Reentry of Space Debris from Low Earth Orbit by Pulsed Nd:YAG Laser

H. K. Al-Zaidi, C.R. Phipps, M. J. Al-Bermani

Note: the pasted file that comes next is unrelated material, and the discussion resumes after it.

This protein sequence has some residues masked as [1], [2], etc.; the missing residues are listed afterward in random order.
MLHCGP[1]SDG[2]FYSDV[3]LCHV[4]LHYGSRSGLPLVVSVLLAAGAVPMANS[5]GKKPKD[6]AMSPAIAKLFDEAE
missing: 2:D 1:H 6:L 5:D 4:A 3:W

This research studies the orbital dynamics of space debris in near earth orbit and calculates its respective lifetime. The orbital dynamics of space debris is closely examined in near earth orbit whereby (apogee altitude ha=1200 km and perigee altitude hp=200 km). In addition, the lifetime of the space debris is calculated using the influence of the friction force exerted on the atmospheric particles with debris dimensions measuring between (1-10 cm). In this study, the Drag Thermospheric Models (DTM78 and DTM94) are used because of their dependence on solar and geomagnetic activities, and pulsed lasers are utilized to interact with Aluminum 2024 particles which are frequently employed in the structure of spacecraft and aerospace designs. A numerical analysis program (NaP1) was built to calculate the lifetime of space debris and its time of return to the atmosphere. It is then integrated with a second numerical analysis program (NaP2) developed using the Lax-Wendroff finite difference method to simulate the laser material interaction model. A high power Nd:YAG laser was applied to produce shock wave pressure in target. The results show that the maximum peak pressure occurs at 50 μm depth then slowly decays, the peak pressure increases with the increase of the laser intensity, and the optimum value of the momentum coupling coefficient (Cm) for the aluminum debris of size range (1-10 cm) is 6.5 dyn.s/j

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